Nancy Marinelli

Research Professor, Physics

Research Professor, Physics

225 Nieuwland Science Hall
Notre Dame, IN 46556-5670
+1 574-631-4001

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First Degree in Physics, U. of Bari, Italy, 1993
Ph.D., ibid., 1997

Research Interests

Prof. Marinelli started her career as a PhD working in the ALEPH Collaboration at LEP (the Large Electron-Positron collider at CERN, Geneva, Switzerland). During the period of her involvement, the facility was operating at the Zo resonance energy, and Marinelli contributed to one of the most important phases of verification of the Standard Model. Presently she is actively engaged in the experimental program of the LHC (the Large Hadron Collider also at CERN). This program will keep probing the Standard Model and beyond, by searching for the missing Higgs boson while being open to whatever else Nature would like to present to us, from the predicted to the even more fascinatingly unpredicted.

Prof. Marinelli has been a collaborator for a decade on the CMS experiment, one of the four giant detectors that will be recording LHC data. She has made a substantial contribution to the initial phase of integration and testing of the read-out and control electronics for the 10 million-channel Silicon Tracker in CMS, at the time when only few samples of micro-chips were available, precursors of the highly sophisticated system of today.

More recently, she has been engaged in and leading the reconstruction of photons and electrons. Although these particles fall under the domain of electromagnetic calorimetry, in CMS these objects are very much affected by the Tracker. Because of its large material budget, a fraction of photons (which can reach 80% in certain kinematic regions of the detector) convert in the Silicon, producing electrons which suffer their own bremsstrahlung radiation losses. Challenging reconstruction issues result, which involve a detailed interplay of tracking and electromagnetic calorimetry; this is a domain in which Marinelli has concentrated significant attention, since the presence of the large fraction of photon conversions has repercussions for several physics analyses in CMS.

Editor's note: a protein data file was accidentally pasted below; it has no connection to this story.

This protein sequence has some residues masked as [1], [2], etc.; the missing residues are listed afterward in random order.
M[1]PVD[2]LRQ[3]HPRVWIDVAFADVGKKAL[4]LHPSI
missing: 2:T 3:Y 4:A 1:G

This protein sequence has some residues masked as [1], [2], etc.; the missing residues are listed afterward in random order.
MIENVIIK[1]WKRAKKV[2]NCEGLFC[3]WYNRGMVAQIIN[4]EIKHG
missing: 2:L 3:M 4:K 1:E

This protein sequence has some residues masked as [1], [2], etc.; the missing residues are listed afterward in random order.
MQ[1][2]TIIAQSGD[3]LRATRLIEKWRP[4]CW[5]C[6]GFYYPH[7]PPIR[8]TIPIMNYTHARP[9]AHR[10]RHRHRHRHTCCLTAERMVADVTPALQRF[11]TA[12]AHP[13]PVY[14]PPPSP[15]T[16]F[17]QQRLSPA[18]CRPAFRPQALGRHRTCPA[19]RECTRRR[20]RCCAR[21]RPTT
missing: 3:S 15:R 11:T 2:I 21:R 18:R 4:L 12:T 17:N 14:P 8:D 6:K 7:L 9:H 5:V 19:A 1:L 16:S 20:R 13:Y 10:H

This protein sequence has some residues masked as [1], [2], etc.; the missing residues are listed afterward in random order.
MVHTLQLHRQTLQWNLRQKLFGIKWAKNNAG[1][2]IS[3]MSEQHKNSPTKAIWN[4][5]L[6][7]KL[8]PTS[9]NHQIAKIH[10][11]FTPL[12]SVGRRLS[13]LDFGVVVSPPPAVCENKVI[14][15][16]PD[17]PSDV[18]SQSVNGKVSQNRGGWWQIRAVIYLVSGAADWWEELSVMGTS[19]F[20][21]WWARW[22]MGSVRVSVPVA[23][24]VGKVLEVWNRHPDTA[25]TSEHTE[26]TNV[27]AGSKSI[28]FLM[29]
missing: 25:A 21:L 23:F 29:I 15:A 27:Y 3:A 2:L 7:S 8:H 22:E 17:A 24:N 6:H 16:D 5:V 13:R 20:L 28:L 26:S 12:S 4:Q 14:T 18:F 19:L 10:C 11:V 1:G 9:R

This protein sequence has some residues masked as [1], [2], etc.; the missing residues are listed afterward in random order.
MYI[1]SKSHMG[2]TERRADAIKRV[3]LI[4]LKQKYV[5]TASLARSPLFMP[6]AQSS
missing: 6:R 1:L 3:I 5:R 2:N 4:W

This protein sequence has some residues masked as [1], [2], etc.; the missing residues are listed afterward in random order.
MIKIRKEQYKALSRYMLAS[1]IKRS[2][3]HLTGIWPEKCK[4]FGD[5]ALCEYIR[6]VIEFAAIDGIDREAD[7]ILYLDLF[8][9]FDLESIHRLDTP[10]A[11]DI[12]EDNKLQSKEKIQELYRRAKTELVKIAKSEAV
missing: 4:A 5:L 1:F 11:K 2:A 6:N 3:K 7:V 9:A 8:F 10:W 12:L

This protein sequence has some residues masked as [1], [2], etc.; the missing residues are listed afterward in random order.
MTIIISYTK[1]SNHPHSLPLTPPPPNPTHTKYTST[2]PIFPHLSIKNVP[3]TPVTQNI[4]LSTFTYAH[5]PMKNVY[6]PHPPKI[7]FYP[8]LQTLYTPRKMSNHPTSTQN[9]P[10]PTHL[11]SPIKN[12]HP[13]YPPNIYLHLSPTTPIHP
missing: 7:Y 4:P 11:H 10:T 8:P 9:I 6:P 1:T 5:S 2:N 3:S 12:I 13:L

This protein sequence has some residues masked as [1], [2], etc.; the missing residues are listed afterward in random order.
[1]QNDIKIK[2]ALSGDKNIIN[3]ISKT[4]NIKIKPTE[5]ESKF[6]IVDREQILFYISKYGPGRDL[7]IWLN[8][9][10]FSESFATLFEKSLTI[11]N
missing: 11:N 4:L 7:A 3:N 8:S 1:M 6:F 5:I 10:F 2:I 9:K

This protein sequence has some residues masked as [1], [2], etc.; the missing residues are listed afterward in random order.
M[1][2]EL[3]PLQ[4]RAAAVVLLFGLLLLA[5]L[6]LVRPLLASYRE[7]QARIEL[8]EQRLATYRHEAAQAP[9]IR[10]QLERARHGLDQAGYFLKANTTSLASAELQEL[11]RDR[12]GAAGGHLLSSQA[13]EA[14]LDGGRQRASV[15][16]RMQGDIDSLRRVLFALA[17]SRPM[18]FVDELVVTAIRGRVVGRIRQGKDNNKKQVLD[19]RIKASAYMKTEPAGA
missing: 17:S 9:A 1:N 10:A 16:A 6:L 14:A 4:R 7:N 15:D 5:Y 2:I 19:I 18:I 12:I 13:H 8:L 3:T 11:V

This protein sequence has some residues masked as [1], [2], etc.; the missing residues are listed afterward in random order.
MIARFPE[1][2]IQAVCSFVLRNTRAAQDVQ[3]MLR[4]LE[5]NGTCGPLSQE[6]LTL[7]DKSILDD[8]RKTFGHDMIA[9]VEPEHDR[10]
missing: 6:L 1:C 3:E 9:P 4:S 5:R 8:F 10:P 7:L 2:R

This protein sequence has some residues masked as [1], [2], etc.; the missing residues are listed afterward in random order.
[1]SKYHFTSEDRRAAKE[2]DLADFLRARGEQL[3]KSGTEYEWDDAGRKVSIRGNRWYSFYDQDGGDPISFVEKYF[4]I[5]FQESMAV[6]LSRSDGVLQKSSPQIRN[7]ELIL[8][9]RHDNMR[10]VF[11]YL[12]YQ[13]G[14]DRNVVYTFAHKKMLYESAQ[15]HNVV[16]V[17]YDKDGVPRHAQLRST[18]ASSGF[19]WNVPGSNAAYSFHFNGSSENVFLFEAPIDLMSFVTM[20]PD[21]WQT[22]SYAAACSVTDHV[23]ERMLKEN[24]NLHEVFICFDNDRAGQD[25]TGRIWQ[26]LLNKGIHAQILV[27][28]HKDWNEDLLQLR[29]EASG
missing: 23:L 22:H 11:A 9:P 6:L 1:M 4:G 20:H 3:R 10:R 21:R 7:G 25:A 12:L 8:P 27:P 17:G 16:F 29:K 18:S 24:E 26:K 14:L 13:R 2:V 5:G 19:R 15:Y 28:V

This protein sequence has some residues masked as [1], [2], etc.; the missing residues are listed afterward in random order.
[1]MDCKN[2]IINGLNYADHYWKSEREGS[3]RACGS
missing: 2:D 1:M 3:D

With the advent of data taking at the LHC, Prof. Marinelli became directly involved in the measurement of the inclusive photon cross section and is presently collaborating to the search for the Higgs boson decaying to pairs of photons.


"Observation of a new boson at a mass of 125 GeV with the CMS experiment at the LHC”, The CMS Collaboration, Phys. Lett. B 716 (2012) 30-61.

"Measurement of the Differential Isolated Prompt Photon Production Cross Section in pp Collisions at √7 TeV'', Phys. Rev. D 84, 052011 (2011).

“Inclusive semileptonic branching ratios of b hadrons produced in Z decays,” The ALEPH Collaboration, A. Heister et al., Eur. Phys. J. C 22 (2002) 4, 613.

“Measurement of the b forward-backward asymmetry and mixing using high-p⊥leptons,” The ALEPH Collaboration, D. Buskulic et al., 29 May 1996, Phys. Lett. B 384 (1996) 414.